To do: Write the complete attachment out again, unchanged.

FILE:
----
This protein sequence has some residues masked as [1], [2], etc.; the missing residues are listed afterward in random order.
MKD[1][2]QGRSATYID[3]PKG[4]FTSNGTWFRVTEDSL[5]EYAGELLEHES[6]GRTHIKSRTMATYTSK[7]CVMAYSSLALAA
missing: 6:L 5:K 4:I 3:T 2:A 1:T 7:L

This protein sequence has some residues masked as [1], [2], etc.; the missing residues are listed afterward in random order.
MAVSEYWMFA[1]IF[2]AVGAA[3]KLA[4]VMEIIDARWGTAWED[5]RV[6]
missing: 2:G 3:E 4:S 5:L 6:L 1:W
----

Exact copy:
This protein sequence has some residues masked as [1], [2], etc.; the missing residues are listed afterward in random order.
MKD[1][2]QGRSATYID[3]PKG[4]FTSNGTWFRVTEDSL[5]EYAGELLEHES[6]GRTHIKSRTMATYTSK[7]CVMAYSSLALAA
missing: 6:L 5:K 4:I 3:T 2:A 1:T 7:L

This protein sequence has some residues masked as [1], [2], etc.; the missing residues are listed afterward in random order.
MAVSEYWMFA[1]IF[2]AVGAA[3]KLA[4]VMEIIDARWGTAWED[5]RV[6]
missing: 2:G 3:E 4:S 5:L 6:L 1:W